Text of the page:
My Appalachian sister called Sunday, May 28. “Houston graduated yesterday,” Patty said.

She’d mentioned the date of a grandson’s high school commencement ceremony some weeks prior. “How did everything go?”

“Well, you won’t believe this. Houston didn’t tell us he was president of his class and was going to give a speech. He wanted to surprise us.” Admiration swelled in her voice. “And he sure did! Mike and I couldn’t be more proud of him.”

Now, Patty has ten grandchildren, and two great-grands, fertile ground for sowing surprises and reaping such bright spots. For instance, she called several days later.

“Iris, we went to watch Jerrilynn run in the State track meet yesterday.”

“Jerrilynn joined the track team? Isn’t volleyball her sport?” I asked.

“Yes. But this year she also wanted to run track, so she trained as hard as she plays volleyball. The girl placed at 102 seconds in the 400 meter!”

I looked to the wall where I display my belated firstborn’s All-State certificate issued by the Michigan Interscholastic Track Coaches Association dated “30 May 87”.

“Iris, watching my beautiful granddaughter race was like watching Becky. Wasn’t that a State meet where I saw her win a race?”

“No. You weren’t with us at the State meet in 1987. She took the championship in the 200 meters and 400 meters in Class D.”

“She took two championships?”


“What were her times?” Patty asked.

“26.0 seconds in the 200 meters, and 58.83 in the 400 meters. I’m sure they’re not the best times of today’s athletes. I wouldn’t be surprised if Jerrilynn breaks Becky’s time before she graduates.”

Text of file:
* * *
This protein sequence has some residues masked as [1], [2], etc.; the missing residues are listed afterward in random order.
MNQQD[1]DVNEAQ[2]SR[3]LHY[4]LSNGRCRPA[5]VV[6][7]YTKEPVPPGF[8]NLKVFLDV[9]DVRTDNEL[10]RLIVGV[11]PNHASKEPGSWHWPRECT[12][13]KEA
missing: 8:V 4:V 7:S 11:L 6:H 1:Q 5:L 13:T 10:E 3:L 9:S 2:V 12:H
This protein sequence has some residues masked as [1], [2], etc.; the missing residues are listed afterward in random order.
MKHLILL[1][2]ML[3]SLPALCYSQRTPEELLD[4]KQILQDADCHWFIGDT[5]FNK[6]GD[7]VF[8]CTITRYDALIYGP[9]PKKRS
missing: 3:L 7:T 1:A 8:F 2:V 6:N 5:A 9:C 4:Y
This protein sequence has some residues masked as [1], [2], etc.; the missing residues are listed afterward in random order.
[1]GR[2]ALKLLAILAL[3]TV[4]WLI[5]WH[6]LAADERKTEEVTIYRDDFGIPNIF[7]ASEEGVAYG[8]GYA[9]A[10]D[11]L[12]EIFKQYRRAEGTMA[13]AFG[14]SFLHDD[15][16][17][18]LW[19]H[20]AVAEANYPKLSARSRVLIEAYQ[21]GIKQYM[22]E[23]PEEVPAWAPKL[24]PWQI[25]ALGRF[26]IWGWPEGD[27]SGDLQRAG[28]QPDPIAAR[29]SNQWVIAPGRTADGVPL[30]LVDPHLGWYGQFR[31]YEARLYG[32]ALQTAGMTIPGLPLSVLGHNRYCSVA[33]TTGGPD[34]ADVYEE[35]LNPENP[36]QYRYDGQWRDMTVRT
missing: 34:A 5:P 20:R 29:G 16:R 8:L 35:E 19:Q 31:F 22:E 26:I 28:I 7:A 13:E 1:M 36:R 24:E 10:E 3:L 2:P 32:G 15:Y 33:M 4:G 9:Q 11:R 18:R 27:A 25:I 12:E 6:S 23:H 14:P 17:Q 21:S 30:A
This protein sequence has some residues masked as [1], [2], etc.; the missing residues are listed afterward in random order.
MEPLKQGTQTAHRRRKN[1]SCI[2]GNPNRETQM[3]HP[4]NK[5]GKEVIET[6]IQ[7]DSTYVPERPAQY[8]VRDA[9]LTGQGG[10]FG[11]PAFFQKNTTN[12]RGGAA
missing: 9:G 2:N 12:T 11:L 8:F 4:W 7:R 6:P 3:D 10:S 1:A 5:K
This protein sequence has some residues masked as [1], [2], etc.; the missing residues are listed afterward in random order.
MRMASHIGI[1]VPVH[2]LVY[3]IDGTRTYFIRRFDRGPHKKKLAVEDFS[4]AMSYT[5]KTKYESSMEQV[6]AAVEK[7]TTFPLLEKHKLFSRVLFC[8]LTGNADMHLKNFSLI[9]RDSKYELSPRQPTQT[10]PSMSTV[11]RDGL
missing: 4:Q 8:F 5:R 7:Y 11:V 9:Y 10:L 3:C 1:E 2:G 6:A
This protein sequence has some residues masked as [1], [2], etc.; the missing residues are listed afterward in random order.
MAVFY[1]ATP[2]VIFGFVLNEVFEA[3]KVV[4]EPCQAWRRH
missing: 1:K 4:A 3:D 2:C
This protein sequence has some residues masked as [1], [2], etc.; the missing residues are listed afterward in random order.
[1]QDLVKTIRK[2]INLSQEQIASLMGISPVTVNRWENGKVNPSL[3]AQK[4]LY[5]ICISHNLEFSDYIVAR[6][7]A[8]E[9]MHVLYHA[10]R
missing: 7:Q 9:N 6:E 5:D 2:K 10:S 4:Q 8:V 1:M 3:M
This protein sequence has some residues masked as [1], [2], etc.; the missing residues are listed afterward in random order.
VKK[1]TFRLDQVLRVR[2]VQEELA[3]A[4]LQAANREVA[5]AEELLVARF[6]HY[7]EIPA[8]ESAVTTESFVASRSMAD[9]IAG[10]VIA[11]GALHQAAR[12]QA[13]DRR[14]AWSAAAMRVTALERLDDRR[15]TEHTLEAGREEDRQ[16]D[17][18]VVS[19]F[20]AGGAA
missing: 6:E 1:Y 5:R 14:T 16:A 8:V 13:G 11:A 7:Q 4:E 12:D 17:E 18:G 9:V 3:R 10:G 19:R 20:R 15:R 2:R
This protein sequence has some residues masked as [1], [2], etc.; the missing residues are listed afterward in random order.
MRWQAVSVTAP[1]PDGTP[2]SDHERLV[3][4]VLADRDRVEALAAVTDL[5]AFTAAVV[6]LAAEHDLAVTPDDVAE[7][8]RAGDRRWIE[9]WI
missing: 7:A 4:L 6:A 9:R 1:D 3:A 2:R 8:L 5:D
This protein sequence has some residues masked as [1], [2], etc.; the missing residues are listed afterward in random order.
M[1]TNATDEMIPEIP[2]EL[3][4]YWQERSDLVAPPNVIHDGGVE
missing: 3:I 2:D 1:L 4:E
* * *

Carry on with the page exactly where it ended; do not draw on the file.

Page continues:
“I’ll keep you posted,” Patty said.

Meanwhile, in this season of much to admire, I planted my first sunflower patch in my vegetable garden-weeded Kentucky Wonder green beans-oh, and pruned tomato plants to four main stems, per Richardson Wright’s recommendation in his The Gardener’s Bed-Book.

I made asparagus soup from the tail-end of this season’s yield. Baked strawberry-rhubarb pie to share with guests.

Lest my flower gardens become jealous, I arranged bouquets of iris, peonies, and tall phlox in a sturdy, crystal vase. Even in this present drought, the peonies bloom in spectacular succession: common pink, pale pink, white, and now, the dark pink. Their scent rivals their beauty.

And of all glorious surprises, this morning, the lone foxglove in the perennial island blooms at three and a half feet tall! Facing east, she outgrows the floundering foxglove outside my study window, shaded by a peony bush. Another gardening situation to correct.

Dear Reader, while I ponder this luscious season of admiration, I think next May the perfect time to visit Patty and her husband Mike. If Jerrilynn sticks to track and meter runs, wouldn’t it be wonderful to watch her race? Honor that remarkable day Becky stood on the champion’s block with her medal. Twice.

Indeed, our children and grandchildren bring us many bright spots to shine in dark times. To share with those who need some light.

Contact Iris at irisfarmletters@gmail. com.